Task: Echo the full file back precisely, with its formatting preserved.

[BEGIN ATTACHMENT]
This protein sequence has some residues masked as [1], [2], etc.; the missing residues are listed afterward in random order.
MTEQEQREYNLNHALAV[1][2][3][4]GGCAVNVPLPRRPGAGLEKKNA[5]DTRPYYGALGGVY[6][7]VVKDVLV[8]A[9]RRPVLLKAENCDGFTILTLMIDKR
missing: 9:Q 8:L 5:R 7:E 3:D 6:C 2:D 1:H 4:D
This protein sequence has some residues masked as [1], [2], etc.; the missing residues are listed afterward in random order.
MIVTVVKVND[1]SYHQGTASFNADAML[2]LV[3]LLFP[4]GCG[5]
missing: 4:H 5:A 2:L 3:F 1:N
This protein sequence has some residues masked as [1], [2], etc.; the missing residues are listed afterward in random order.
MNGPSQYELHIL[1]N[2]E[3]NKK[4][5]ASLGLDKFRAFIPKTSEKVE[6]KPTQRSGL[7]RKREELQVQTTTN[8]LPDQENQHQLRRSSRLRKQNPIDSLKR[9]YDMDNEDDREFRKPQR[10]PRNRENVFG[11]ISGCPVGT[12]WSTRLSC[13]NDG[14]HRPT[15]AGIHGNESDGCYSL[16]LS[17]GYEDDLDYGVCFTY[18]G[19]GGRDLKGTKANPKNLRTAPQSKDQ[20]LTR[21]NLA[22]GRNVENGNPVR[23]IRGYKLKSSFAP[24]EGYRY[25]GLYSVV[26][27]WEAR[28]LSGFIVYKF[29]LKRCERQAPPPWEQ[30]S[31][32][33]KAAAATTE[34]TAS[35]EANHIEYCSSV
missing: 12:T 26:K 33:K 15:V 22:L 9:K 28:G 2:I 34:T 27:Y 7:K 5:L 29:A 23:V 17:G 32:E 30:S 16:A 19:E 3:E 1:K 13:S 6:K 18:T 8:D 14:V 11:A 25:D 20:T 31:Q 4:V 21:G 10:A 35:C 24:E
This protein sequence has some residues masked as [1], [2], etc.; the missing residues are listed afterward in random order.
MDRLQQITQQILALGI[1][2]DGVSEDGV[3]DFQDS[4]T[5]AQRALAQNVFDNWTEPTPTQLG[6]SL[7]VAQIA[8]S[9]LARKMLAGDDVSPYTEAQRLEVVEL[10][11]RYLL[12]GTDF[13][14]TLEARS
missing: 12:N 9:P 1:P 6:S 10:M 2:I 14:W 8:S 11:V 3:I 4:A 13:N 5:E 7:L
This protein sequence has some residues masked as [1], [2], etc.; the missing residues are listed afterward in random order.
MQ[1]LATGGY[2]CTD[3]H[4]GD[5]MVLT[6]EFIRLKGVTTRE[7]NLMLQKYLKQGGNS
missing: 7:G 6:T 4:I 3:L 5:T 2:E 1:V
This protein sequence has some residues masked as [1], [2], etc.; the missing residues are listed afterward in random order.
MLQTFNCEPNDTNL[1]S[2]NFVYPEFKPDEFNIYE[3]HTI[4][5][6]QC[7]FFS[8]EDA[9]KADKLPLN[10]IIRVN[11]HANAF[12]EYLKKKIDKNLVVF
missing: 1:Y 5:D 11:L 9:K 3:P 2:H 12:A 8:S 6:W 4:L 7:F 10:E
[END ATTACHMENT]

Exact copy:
This protein sequence has some residues masked as [1], [2], etc.; the missing residues are listed afterward in random order.
MTEQEQREYNLNHALAV[1][2][3][4]GGCAVNVPLPRRPGAGLEKKNA[5]DTRPYYGALGGVY[6][7]VVKDVLV[8]A[9]RRPVLLKAENCDGFTILTLMIDKR
missing: 9:Q 8:L 5:R 7:E 3:D 6:C 2:D 1:H 4:D
This protein sequence has some residues masked as [1], [2], etc.; the missing residues are listed afterward in random order.
MIVTVVKVND[1]SYHQGTASFNADAML[2]LV[3]LLFP[4]GCG[5]
missing: 4:H 5:A 2:L 3:F 1:N
This protein sequence has some residues masked as [1], [2], etc.; the missing residues are listed afterward in random order.
MNGPSQYELHIL[1]N[2]E[3]NKK[4][5]ASLGLDKFRAFIPKTSEKVE[6]KPTQRSGL[7]RKREELQVQTTTN[8]LPDQENQHQLRRSSRLRKQNPIDSLKR[9]YDMDNEDDREFRKPQR[10]PRNRENVFG[11]ISGCPVGT[12]WSTRLSC[13]NDG[14]HRPT[15]AGIHGNESDGCYSL[16]LS[17]GYEDDLDYGVCFTY[18]G[19]GGRDLKGTKANPKNLRTAPQSKDQ[20]LTR[21]NLA[22]GRNVENGNPVR[23]IRGYKLKSSFAP[24]EGYRY[25]GLYSVV[26][27]WEAR[28]LSGFIVYKF[29]LKRCERQAPPPWEQ[30]S[31][32][33]KAAAATTE[34]TAS[35]EANHIEYCSSV
missing: 12:T 26:K 33:K 15:V 22:L 9:K 28:G 2:I 34:T 27:Y 7:K 5:L 29:A 23:V 17:G 32:E 30:S 16:A 19:E 3:E 1:K 13:S 6:K 18:T 8:D 14:V 11:A 25:D 20:T 31:Q 4:V 21:G 10:A 35:C 24:E
This protein sequence has some residues masked as [1], [2], etc.; the missing residues are listed afterward in random order.
MDRLQQITQQILALGI[1][2]DGVSEDGV[3]DFQDS[4]T[5]AQRALAQNVFDNWTEPTPTQLG[6]SL[7]VAQIA[8]S[9]LARKMLAGDDVSPYTEAQRLEVVEL[10][11]RYLL[12]GTDF[13][14]TLEARS
missing: 12:N 9:P 1:P 6:S 10:M 2:I 14:W 8:S 11:V 3:I 4:A 13:N 5:E 7:L
This protein sequence has some residues masked as [1], [2], etc.; the missing residues are listed afterward in random order.
MQ[1]LATGGY[2]CTD[3]H[4]GD[5]MVLT[6]EFIRLKGVTTRE[7]NLMLQKYLKQGGNS
missing: 7:G 6:T 4:I 3:L 5:T 2:E 1:V
This protein sequence has some residues masked as [1], [2], etc.; the missing residues are listed afterward in random order.
MLQTFNCEPNDTNL[1]S[2]NFVYPEFKPDEFNIYE[3]HTI[4][5][6]QC[7]FFS[8]EDA[9]KADKLPLN[10]IIRVN[11]HANAF[12]EYLKKKIDKNLVVF
missing: 1:Y 5:D 11:L 9:K 3:P 2:H 12:A 8:S 6:W 4:L 7:F 10:E